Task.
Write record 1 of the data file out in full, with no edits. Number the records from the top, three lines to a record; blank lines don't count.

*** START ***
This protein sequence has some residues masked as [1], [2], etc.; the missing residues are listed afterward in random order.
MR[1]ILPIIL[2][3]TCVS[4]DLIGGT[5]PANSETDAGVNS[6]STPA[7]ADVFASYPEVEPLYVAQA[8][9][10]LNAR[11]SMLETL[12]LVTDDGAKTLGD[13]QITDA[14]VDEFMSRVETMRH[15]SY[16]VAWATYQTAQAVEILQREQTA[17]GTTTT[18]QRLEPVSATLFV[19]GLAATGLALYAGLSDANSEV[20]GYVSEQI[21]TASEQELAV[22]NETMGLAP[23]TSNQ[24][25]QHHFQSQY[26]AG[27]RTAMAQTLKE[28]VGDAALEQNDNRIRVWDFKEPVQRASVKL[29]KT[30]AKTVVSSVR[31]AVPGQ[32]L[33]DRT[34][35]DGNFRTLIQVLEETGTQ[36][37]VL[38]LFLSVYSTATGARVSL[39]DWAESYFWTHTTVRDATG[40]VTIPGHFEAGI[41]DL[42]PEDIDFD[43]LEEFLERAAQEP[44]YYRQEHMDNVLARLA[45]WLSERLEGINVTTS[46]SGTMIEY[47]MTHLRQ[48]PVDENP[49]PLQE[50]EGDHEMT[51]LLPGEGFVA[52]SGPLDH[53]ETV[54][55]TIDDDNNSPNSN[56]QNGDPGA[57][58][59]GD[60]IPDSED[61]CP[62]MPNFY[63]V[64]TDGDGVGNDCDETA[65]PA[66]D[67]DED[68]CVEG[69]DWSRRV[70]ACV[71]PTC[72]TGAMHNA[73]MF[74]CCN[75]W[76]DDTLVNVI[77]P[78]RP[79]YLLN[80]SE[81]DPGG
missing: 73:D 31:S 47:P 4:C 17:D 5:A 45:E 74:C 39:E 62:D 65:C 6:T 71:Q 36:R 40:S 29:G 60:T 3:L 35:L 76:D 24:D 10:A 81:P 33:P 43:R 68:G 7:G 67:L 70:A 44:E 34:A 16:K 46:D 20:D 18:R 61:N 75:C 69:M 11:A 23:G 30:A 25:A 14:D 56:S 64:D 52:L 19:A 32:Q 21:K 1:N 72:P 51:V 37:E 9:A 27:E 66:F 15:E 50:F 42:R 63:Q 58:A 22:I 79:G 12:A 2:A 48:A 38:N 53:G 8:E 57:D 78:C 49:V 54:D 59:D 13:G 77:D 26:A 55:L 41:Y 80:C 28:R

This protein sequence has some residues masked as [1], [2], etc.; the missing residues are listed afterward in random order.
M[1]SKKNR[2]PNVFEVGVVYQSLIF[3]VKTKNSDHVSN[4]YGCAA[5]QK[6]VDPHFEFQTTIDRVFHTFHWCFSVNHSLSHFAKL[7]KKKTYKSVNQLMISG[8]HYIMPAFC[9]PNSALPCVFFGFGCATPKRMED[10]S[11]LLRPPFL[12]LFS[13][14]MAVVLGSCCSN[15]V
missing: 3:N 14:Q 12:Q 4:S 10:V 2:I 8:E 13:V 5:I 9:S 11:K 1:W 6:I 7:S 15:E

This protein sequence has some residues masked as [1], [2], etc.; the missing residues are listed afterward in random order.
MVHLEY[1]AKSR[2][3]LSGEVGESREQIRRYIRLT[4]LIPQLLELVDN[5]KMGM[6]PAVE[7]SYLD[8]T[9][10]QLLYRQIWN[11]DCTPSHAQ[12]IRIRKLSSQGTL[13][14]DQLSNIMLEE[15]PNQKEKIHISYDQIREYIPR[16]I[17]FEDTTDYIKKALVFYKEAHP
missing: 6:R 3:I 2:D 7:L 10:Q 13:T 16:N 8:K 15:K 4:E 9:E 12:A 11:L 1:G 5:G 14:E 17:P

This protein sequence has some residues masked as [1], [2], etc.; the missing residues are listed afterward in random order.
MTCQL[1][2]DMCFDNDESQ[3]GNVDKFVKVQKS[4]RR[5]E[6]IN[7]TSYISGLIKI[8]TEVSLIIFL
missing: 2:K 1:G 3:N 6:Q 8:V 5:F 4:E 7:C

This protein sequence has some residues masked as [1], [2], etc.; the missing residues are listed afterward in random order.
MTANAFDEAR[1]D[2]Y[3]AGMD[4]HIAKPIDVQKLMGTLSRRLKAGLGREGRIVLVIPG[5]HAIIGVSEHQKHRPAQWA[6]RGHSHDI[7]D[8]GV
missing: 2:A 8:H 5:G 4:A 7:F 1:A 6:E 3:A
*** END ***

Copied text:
This protein sequence has some residues masked as [1], [2], etc.; the missing residues are listed afterward in random order.
MR[1]ILPIIL[2][3]TCVS[4]DLIGGT[5]PANSETDAGVNS[6]STPA[7]ADVFASYPEVEPLYVAQA[8][9][10]LNAR[11]SMLETL[12]LVTDDGAKTLGD[13]QITDA[14]VDEFMSRVETMRH[15]SY[16]VAWATYQTAQAVEILQREQTA[17]GTTTT[18]QRLEPVSATLFV[19]GLAATGLALYAGLSDANSEV[20]GYVSEQI[21]TASEQELAV[22]NETMGLAP[23]TSNQ[24][25]QHHFQSQY[26]AG[27]RTAMAQTLKE[28]VGDAALEQNDNRIRVWDFKEPVQRASVKL[29]KT[30]AKTVVSSVR[31]AVPGQ[32]L[33]DRT[34][35]DGNFRTLIQVLEETGTQ[36][37]VL[38]LFLSVYSTATGARVSL[39]DWAESYFWTHTTVRDATG[40]VTIPGHFEAGI[41]DL[42]PEDIDFD[43]LEEFLERAAQEP[44]YYRQEHMDNVLARLA[45]WLSERLEGINVTTS[46]SGTMIEY[47]MTHLRQ[48]PVDENP[49]PLQE[50]EGDHEMT[51]LLPGEGFVA[52]SGPLDH[53]ETV[54][55]TIDDDNNSPNSN[56]QNGDPGA[57][58][59]GD[60]IPDSED[61]CP[62]MPNFY[63]V[64]TDGDGVGNDCDETA[65]PA[66]D[67]DED[68]CVEG[69]DWSRRV[70]ACV[71]PTC[72]TGAMHNA[73]MF[74]CCN[75]W[76]DDTLVNVI[77]P[78]RP[79]YLLN[80]SE[81]DPGG
missing: 73:D 31:S 47:P 4:C 17:D 5:A 45:E 74:C 39:E 62:D 65:C 6:T 71:Q 36:R 40:S 29:G 60:T 3:L 35:L 76:D 24:D 10:A 81:P 33:P 43:R 68:G 7:G 67:L 70:A 44:E 34:A 16:K 46:D 20:D 18:R 61:N 75:C 69:M 11:A 23:G 30:A 25:A 14:D 56:S 64:D 52:L 19:A 32:Q 21:K 1:N 72:P 51:V 37:E 9:A 27:E 66:F 15:E 50:F 42:R 63:Q 58:A 22:I 79:G 12:A 2:A 48:A 38:N 53:G 8:E 57:D 78:C 49:V 54:D 59:D 13:G 77:D 26:A 55:L 41:Y 80:C 28:R